María José’s Chilled Shredded Veal with Light Vinegar Dressing

This is the first in a series of recipes that I will be publishing that have been passed along to me by friends, cooks and restaurant owners.

María José Serrano Sada has been a friend of mine for about two years and is a chef, writer, editor and artist.  In March she invited me to her beautiful home in the Roma neighborhood in México City to sip on cold beers and teach me how to prepare salpicón. 

Salpicón is chilled shredded meat with chopped vegetables mixed with a light, acidic dressing made with lime, bitter oranges or vinegar and seasoned with fresh and dried herbs.  Depending on the region in Mexico it can be prepared with a variety of meats, from beef, deer, chicken to rabbit or even crab.  Salpicón is a perfect dish for hot spring or summer afternoons and is served on tostadas with sliced avocados.

This version of salpicón is María José´s adaptation of a recipe from the cookbook Nuevo Cocinero Mexicano en Forma de Diccionario, first published in 1897.  The recipe comes from the city of Puebla and is made with vinegar instead of lime or bitter orange.   In María José´s version we have used veal, however you can replace the veal with beef or chicken.  While the dish can be slightly spicy as it does have chiles in it, I like to serve the salpicón with my homemade chipotles in vinegar to add a little more spice (See my recipe for chipotles in vinagre published on August 8, 2013).  If you don’t have chipotles on hand you can you use another type of salsa or eat it plain.

4 tips from María José when preparing salpicón:

  • MariaJoseWhen preparing the dressing mix the vinegar with the salt before adding the olive oil so that the salt dissolves well.
  • Chop the lettuce thinly so that they are about the same width as the thin strips of pulled meat.
  • Don’t waste the roots and stems of the cilantro!  I always used to pull off the leaves off and threw the stems and roots away.  However, the stems have a lot of flavor and can be chopped along with the leaves and the roots can be used to flavor the broth.
  • Shredding the meat is a long and slow process, however, if it’s still hot it’s easier to pull the veal into thin strips.  Let it cool off slightly and begin shredding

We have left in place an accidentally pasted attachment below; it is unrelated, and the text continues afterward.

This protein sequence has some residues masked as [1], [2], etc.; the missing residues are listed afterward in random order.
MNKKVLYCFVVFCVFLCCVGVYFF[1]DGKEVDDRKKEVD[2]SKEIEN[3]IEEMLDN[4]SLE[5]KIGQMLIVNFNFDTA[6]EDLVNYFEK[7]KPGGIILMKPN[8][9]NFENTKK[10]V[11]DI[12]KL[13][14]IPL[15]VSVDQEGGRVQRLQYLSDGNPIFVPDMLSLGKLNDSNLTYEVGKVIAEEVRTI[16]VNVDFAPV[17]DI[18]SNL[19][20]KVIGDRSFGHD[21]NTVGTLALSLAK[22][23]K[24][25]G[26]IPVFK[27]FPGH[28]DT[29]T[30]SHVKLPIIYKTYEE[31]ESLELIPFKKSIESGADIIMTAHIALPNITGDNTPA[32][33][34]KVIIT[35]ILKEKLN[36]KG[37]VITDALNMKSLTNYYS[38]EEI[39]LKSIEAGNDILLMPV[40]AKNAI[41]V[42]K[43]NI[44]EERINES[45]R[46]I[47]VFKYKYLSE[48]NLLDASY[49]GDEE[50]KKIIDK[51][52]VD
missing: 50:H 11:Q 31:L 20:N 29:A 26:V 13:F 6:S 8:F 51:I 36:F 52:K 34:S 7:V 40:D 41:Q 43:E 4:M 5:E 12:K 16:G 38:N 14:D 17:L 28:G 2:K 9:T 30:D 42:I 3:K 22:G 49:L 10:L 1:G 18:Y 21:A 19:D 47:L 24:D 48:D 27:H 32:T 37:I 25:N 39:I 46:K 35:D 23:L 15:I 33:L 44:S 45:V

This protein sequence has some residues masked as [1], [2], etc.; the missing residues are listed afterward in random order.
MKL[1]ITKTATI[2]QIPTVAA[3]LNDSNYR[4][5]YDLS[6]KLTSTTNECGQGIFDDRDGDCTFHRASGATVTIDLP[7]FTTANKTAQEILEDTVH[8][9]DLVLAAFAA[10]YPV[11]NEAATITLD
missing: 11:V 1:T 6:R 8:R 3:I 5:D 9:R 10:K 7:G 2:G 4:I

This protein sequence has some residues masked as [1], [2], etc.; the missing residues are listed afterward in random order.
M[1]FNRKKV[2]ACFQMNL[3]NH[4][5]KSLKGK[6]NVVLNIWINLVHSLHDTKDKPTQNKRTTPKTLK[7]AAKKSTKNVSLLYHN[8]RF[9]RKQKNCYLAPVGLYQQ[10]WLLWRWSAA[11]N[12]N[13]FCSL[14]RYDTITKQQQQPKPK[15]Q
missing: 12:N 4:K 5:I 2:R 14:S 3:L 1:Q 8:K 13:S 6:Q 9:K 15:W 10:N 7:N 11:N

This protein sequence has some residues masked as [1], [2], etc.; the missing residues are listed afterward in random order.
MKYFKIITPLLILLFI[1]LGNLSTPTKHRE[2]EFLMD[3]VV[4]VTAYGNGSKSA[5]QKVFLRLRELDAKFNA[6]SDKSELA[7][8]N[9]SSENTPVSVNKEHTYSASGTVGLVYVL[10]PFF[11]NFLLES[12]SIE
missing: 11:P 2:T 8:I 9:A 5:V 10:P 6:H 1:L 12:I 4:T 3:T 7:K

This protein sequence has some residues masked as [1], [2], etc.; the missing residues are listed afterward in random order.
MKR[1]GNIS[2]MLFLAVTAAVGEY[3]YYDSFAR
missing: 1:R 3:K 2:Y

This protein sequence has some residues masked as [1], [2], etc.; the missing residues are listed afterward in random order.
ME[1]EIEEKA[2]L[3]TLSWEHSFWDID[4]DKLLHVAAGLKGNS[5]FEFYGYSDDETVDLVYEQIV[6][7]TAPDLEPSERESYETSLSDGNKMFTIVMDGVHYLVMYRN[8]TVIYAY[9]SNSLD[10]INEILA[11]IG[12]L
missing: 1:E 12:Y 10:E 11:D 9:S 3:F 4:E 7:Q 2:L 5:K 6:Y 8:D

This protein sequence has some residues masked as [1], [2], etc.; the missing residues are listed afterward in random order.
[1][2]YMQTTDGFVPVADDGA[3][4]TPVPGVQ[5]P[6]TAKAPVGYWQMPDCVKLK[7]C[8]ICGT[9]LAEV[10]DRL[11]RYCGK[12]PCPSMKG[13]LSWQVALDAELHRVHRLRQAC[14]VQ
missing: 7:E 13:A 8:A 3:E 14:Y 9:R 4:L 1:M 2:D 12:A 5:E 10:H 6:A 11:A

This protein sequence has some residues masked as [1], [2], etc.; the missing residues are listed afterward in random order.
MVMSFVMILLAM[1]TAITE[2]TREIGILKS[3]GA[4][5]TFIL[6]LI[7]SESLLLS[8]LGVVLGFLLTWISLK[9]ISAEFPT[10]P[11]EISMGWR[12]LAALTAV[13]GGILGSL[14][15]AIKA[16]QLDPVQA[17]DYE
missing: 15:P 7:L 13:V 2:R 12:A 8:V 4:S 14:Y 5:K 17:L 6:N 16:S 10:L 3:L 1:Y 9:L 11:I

The Meat:

  • 1 lb of veal
  • ½ of a white onion
  • 20 black peppercorns
  • 1 ½ tablespoons of salt
  • 3 bay leaves
  • 3 stems or 1 teaspoon of thyme
  • 3 stems marjoram or 1 teaspoon
  • 2 cloves of garlic
  • cilantro roots (You can use the roots from the cilantro that will be used for the salpicón.  If the roots have already been removed, not worry, the roots just add extra flavor to the broth but are not necessary)

The Vegetables:

  • 2 small to medium sized potatoes
  • 2- 4 serrano chiles or 2 to 3 jalapeños in vinegar chopped finely.  (Jalapeños in vinegar can be bought canned or you can make your own using my recipe, posted on February 11, 2014)
  • ½ of a red onion chopped finely
  • ¼ of a small head of iceberg lettuce chopped finely into thin strips.  You can soak the lettuce in a bowl of water before adding to the salpicón so that it doesn’t brown.
  • 4 radishes washed and chopped into strips.  Make sure that the strips aren’t too thin so that they will maintain their crunchiness
  • 1/3 cup of cilantro chopped, with stems
  • A pinch of Mexican oregano
  • 1-2 avocados

The Dressing:

  • ¼ cup of olive oil
  • ¾ cup of apple cider vinegar, plain vinegar or you can also use the vinegar from the jalapeños
  • 1 tablespoon of salt
  • 5 black peppercorns

The Meat:

Pressure Cooker:

Put the meat, garlic, onions, herbs, cilantro roots, black pepper and salt in the pressure cooker, filling no more than 2/3.  Put the top on, seal closed and bring to a boil.  When the pressure cooker begins to whistle, continue cooking for 20 minutes more.  Turn off the heat and let sit until it has cooled and can be opened.

Normal Pot:

Put the meat, garlic, onions, herbs, cilantro roots, black pepper and salt into the pot and bring to a boil.  When boiling, lower the heat so that the water maintains a light boil, and continue cooking for about 40 minutes longer.

Remove the meat from the broth and let cool slightly.  Begin pulling the meat into thin strips for the salpicón.  It is easier to pull the meat if its still hot, so if possible, don’t let it cool off entirely.  The broth can be frozen and used for soups or sauces.

The Dressing:

Whisk together the salt and vinegar.  Add the black pepper and oil, whisk and reserve.

The Vegetables:

If you are going to cook the meat in a normal pot, you can boil the potatoes in the same water for about 20 minutes, poking them with a fork occasionally to see if they are cooked. If you are using a pressure cooker, boil the potatoes in separate pot.  Make sure not to overcook them because they will fall apart in the salpicón.

Once the potatoes are cooked remove them from the pot.  While they are still hot cut them into small to medium sized cubes and put in a bowl.  Add about ¼ cup of the dressing and mix together and let sit so that the potatoes absorb the mixture.

Chop the rest of the vegetables as indicated in the list of ingredients.

The Salpicon:

In a large bowl mix together the meat, chiles, cilantro, onion, radishes, lettuce, potatoes, the remaining dressing and a pinch of oregano.

Check for salt and let sit for at least 30 minutes in the fridge.  I prefer to let it sit for a least an hour, but if you don’t have time it can be served after half and hour.

Serve on tostadas, with sliced avocado and chipotles or salsa.

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